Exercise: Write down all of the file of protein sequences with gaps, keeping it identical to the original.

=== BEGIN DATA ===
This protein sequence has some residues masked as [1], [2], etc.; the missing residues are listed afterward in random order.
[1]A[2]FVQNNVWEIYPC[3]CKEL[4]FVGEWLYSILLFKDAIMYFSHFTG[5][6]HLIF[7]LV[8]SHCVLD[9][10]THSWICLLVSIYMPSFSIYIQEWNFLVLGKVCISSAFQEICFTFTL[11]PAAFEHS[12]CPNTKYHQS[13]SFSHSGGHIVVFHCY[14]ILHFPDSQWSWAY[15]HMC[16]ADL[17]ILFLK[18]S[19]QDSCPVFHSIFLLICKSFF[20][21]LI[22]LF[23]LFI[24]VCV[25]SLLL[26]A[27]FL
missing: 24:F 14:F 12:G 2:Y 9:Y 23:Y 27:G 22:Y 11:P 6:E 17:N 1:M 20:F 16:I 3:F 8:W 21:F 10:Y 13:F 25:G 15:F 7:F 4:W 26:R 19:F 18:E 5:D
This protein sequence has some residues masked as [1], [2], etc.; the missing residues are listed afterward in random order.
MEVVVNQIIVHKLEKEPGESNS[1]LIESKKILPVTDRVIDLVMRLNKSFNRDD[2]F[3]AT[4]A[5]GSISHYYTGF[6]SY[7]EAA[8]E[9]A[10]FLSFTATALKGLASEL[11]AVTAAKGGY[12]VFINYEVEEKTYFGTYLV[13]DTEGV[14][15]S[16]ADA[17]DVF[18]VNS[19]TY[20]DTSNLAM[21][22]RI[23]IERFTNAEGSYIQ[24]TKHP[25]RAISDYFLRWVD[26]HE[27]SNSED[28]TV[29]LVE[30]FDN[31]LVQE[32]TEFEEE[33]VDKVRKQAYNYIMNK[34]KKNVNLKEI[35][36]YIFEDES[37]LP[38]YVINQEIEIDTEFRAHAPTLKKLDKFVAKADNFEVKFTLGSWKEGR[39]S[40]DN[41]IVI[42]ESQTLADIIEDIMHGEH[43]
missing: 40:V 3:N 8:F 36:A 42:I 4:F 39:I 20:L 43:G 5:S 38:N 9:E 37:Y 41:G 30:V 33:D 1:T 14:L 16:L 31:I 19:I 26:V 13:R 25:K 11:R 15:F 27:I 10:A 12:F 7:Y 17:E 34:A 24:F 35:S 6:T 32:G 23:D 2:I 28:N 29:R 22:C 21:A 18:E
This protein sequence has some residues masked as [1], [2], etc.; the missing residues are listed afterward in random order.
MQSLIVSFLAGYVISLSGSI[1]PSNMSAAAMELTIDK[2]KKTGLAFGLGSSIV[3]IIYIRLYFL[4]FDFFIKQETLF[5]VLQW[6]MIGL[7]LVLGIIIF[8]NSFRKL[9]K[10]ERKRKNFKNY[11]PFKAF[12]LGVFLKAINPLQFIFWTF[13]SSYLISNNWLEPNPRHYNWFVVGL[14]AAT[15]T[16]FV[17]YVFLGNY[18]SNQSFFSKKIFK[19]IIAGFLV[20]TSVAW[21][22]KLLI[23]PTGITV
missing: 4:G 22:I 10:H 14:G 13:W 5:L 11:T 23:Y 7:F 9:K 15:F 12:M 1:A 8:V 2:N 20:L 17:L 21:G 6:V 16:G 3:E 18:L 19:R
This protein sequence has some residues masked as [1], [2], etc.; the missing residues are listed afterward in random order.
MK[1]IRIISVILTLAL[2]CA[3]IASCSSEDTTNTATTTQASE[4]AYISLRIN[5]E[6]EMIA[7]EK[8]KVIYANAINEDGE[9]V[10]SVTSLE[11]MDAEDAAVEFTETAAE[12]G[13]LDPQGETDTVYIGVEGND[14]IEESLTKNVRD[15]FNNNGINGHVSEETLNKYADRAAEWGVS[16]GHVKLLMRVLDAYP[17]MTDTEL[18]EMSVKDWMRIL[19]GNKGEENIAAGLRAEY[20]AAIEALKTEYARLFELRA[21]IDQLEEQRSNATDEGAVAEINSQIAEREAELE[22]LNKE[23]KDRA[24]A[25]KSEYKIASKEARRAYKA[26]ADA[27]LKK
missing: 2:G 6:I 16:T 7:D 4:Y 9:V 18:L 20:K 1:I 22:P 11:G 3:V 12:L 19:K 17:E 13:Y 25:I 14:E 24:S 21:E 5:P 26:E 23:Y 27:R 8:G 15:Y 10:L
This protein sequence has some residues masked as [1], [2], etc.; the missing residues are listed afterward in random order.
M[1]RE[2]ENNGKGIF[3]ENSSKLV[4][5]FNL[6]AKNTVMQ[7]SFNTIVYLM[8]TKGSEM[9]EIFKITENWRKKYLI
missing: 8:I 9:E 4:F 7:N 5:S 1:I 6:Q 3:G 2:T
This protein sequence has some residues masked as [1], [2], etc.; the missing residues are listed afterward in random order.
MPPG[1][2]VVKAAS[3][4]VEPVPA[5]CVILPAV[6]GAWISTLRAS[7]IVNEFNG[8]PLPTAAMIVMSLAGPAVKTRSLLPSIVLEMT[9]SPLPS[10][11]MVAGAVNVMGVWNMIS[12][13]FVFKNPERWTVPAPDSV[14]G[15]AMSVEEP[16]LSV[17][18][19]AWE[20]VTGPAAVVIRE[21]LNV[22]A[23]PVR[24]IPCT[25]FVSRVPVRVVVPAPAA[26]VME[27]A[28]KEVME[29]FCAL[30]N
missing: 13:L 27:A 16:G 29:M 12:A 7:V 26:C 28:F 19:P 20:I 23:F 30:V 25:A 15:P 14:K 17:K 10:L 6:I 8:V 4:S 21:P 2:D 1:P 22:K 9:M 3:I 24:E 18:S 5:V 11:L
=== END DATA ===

This protein sequence has some residues masked as [1], [2], etc.; the missing residues are listed afterward in random order.
[1]A[2]FVQNNVWEIYPC[3]CKEL[4]FVGEWLYSILLFKDAIMYFSHFTG[5][6]HLIF[7]LV[8]SHCVLD[9][10]THSWICLLVSIYMPSFSIYIQEWNFLVLGKVCISSAFQEICFTFTL[11]PAAFEHS[12]CPNTKYHQS[13]SFSHSGGHIVVFHCY[14]ILHFPDSQWSWAY[15]HMC[16]ADL[17]ILFLK[18]S[19]QDSCPVFHSIFLLICKSFF[20][21]LI[22]LF[23]LFI[24]VCV[25]SLLL[26]A[27]FL
missing: 24:F 14:F 12:G 2:Y 9:Y 23:Y 27:G 22:Y 11:P 6:E 17:N 1:M 20:F 16:I 3:F 8:W 21:F 10:Y 13:F 25:G 15:F 7:F 4:W 26:R 19:F 18:E 5:D
This protein sequence has some residues masked as [1], [2], etc.; the missing residues are listed afterward in random order.
MEVVVNQIIVHKLEKEPGESNS[1]LIESKKILPVTDRVIDLVMRLNKSFNRDD[2]F[3]AT[4]A[5]GSISHYYTGF[6]SY[7]EAA[8]E[9]A[10]FLSFTATALKGLASEL[11]AVTAAKGGY[12]VFINYEVEEKTYFGTYLV[13]DTEGV[14][15]S[16]ADA[17]DVF[18]VNS[19]TY[20]DTSNLAM[21][22]RI[23]IERFTNAEGSYIQ[24]TKHP[25]RAISDYFLRWVD[26]HE[27]SNSED[28]TV[29]LVE[30]FDN[31]LVQE[32]TEFEEE[33]VDKVRKQAYNYIMNK[34]KKNVNLKEI[35][36]YIFEDES[37]LP[38]YVINQEIEIDTEFRAHAPTLKKLDKFVAKADNFEVKFTLGSWKEGR[39]S[40]DN[41]IVI[42]ESQTLADIIEDIMHGEH[43]
missing: 40:V 3:N 8:F 36:A 42:I 4:F 39:I 20:L 43:G 5:S 38:N 9:E 37:Y 41:G 30:V 33:D 1:T 14:L 16:L 31:I 19:I 26:V 13:R 25:K 11:R 15:F 27:I 10:A 12:F 7:Y 17:E 34:A 24:F 35:S 6:T 32:G 23:D 2:I 28:N 29:R 22:C 21:A 18:E
This protein sequence has some residues masked as [1], [2], etc.; the missing residues are listed afterward in random order.
MQSLIVSFLAGYVISLSGSI[1]PSNMSAAAMELTIDK[2]KKTGLAFGLGSSIV[3]IIYIRLYFL[4]FDFFIKQETLF[5]VLQW[6]MIGL[7]LVLGIIIF[8]NSFRKL[9]K[10]ERKRKNFKNY[11]PFKAF[12]LGVFLKAINPLQFIFWTF[13]SSYLISNNWLEPNPRHYNWFVVGL[14]AAT[15]T[16]FV[17]YVFLGNY[18]SNQSFFSKKIFK[19]IIAGFLV[20]TSVAW[21][22]KLLI[23]PTGITV
missing: 4:G 22:I 10:H 14:G 13:W 5:L 11:T 23:Y 7:F 9:K 15:F 12:M 1:A 8:V 2:N 20:L 17:L 21:G 6:V 16:G 3:E 18:L 19:R
This protein sequence has some residues masked as [1], [2], etc.; the missing residues are listed afterward in random order.
MK[1]IRIISVILTLAL[2]CA[3]IASCSSEDTTNTATTTQASE[4]AYISLRIN[5]E[6]EMIA[7]EK[8]KVIYANAINEDGE[9]V[10]SVTSLE[11]MDAEDAAVEFTETAAE[12]G[13]LDPQGETDTVYIGVEGND[14]IEESLTKNVRD[15]FNNNGINGHVSEETLNKYADRAAEWGVS[16]GHVKLLMRVLDAYP[17]MTDTEL[18]EMSVKDWMRIL[19]GNKGEENIAAGLRAEY[20]AAIEALKTEYARLFELRA[21]IDQLEEQRSNATDEGAVAEINSQIAEREAELE[22]LNKE[23]KDRA[24]A[25]KSEYKIASKEARRAYKA[26]ADA[27]LKK
missing: 2:G 6:I 16:T 7:D 4:Y 9:V 18:L 20:K 1:I 22:P 11:G 3:V 12:L 19:K 17:E 13:Y 25:I 14:E 24:S 21:E 5:P 26:E 23:Y 27:R 8:G 15:Y 10:L
This protein sequence has some residues masked as [1], [2], etc.; the missing residues are listed afterward in random order.
M[1]RE[2]ENNGKGIF[3]ENSSKLV[4][5]FNL[6]AKNTVMQ[7]SFNTIVYLM[8]TKGSEM[9]EIFKITENWRKKYLI
missing: 8:I 9:E 4:F 7:N 5:S 1:I 6:Q 3:G 2:T
This protein sequence has some residues masked as [1], [2], etc.; the missing residues are listed afterward in random order.
MPPG[1][2]VVKAAS[3][4]VEPVPA[5]CVILPAV[6]GAWISTLRAS[7]IVNEFNG[8]PLPTAAMIVMSLAGPAVKTRSLLPSIVLEMT[9]SPLPS[10][11]MVAGAVNVMGVWNMIS[12][13]FVFKNPERWTVPAPDSV[14]G[15]AMSVEEP[16]LSV[17][18][19]AWE[20]VTGPAAVVIRE[21]LNV[22]A[23]PVR[24]IPCT[25]FVSRVPVRVVVPAPAA[26]VME[27]A[28]KEVME[29]FCAL[30]N
missing: 13:L 27:A 16:G 29:M 12:A 7:V 26:C 28:F 19:P 20:I 23:F 30:V 25:A 15:P 14:K 17:K 10:L 6:I 8:V 4:S 21:P 2:D 1:P 22:K 9:M 3:I 24:E 18:S 5:V 11:L